Q: Do you envision delivering a CD, for instance, which would contain a collection of best practices for a specific vertical market?

Liebow: If you are looking for something to be shrink-wrapped -- business in a box -- there will be a set of tools and practices. There might even be licensable practices in order to extend to small and midsize business, but that day has not come yet. But for heavy duty stuff for enterprises? These are things that still require customization.

Q: Do you plan to augment the development of WebSphere as part of this effort?

Liebow: The infrastructure standards we are talking about are either in WebSphere today or are planned to come out in future versions. That layer is critical. As we get into field level engagements and we find that say the data parser needs to be improved because of what we learned with a customer, that feedback will be recycled back into the product. So that relationship is critical.

Q: Some reports from analysts earlier this year state that Web services are not meeting their forecasted potential. One of the reasons is they cite is they are not as easy to implement.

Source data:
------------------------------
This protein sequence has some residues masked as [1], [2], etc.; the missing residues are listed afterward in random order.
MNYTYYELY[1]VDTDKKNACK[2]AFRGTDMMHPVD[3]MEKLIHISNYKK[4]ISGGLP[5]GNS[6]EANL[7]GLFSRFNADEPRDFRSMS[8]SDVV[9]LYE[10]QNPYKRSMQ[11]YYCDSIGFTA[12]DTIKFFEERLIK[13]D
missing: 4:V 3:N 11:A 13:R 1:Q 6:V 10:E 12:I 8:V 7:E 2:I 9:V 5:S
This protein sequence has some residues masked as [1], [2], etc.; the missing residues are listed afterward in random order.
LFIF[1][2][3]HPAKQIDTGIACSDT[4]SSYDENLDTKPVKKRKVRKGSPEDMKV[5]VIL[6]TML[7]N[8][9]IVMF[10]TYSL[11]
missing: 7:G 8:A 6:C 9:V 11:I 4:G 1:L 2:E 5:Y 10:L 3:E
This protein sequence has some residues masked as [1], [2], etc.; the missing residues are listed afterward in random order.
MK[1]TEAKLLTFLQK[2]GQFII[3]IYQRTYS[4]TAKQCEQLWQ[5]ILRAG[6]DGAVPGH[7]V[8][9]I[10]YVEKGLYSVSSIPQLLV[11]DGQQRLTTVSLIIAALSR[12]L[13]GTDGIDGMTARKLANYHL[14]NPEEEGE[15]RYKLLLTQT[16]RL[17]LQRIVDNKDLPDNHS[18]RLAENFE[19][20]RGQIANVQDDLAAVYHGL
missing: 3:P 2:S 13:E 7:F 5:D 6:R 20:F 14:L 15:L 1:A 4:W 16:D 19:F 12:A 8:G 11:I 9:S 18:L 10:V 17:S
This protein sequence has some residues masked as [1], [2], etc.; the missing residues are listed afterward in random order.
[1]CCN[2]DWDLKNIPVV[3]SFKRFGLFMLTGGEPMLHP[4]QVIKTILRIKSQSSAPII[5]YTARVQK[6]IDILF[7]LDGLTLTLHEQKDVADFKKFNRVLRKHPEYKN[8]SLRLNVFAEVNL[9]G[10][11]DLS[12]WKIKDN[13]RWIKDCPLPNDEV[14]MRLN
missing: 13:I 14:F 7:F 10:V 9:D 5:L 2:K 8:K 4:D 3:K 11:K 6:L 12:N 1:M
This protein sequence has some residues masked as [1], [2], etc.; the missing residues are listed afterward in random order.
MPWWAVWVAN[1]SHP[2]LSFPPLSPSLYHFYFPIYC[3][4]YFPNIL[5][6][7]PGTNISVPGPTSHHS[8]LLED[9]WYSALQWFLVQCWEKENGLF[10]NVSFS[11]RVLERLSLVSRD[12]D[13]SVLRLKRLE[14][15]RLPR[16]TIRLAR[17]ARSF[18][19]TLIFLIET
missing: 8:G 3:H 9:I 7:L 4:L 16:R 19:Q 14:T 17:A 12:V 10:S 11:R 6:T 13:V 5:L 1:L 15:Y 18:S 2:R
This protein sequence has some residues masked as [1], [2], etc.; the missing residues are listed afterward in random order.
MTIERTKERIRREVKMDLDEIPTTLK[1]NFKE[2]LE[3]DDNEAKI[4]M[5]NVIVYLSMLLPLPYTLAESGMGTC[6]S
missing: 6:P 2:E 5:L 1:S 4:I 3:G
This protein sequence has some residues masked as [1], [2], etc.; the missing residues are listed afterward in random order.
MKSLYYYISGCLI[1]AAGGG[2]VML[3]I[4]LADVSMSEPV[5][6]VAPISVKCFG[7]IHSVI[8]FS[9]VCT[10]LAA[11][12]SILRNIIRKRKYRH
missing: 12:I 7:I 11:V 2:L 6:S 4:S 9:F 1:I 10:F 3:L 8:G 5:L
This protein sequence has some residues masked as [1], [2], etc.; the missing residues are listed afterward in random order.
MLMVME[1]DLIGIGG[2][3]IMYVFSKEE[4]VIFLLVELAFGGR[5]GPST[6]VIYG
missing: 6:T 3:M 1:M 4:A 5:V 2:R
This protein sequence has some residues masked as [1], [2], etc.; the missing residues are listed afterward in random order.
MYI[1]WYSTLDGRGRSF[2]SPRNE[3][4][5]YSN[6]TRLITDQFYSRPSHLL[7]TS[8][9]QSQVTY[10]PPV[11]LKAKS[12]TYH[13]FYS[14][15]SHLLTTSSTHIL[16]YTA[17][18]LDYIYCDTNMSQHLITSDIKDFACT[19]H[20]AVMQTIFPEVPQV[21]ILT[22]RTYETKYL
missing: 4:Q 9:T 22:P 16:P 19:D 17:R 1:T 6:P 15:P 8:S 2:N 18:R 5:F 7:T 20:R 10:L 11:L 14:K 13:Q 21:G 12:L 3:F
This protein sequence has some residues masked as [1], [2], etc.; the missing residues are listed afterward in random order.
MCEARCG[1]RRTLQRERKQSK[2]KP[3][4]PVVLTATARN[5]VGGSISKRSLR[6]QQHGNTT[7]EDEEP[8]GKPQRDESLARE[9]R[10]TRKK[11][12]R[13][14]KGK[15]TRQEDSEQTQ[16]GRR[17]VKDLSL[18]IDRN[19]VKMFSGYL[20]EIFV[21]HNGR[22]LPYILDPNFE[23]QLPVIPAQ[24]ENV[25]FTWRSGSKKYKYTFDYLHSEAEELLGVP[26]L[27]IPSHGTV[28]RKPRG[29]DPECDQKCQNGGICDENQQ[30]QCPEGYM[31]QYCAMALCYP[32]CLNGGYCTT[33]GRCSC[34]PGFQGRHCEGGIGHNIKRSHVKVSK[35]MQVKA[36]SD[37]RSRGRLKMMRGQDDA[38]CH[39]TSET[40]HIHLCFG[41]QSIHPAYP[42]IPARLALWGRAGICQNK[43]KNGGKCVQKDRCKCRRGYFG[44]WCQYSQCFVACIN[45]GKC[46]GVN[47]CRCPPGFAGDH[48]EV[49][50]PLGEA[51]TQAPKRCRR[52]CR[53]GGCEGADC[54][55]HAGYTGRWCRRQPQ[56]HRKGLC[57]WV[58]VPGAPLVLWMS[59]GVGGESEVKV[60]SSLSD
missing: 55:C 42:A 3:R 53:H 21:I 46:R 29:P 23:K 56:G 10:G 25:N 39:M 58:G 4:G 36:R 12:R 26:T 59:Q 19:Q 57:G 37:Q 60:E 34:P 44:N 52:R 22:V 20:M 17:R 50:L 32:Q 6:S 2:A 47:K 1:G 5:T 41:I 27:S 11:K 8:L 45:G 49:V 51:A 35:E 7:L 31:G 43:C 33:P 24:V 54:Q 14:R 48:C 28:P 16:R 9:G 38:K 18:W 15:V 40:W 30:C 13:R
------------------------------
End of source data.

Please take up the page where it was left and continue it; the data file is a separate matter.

Liebow: First, people have to start thinking of Web services as a services play. I think people are under the misconception that it is easy, that they can do it themselves, and it just isn't that complicated and that service providers are going to be out of business. But we still believe that the services opportunity for Web services will be some multiple (in terms of revenues) higher than the software opportunity. In the past a typical organization could do half a dozen projects given their existing technologies. But with Web services they will be able to do many more than that. The complexity will not be in individual projects, but instead in the sheer volume of them. Web services are not materializing like some had hoped, but the real dollar value to us is huge to make all that actually work.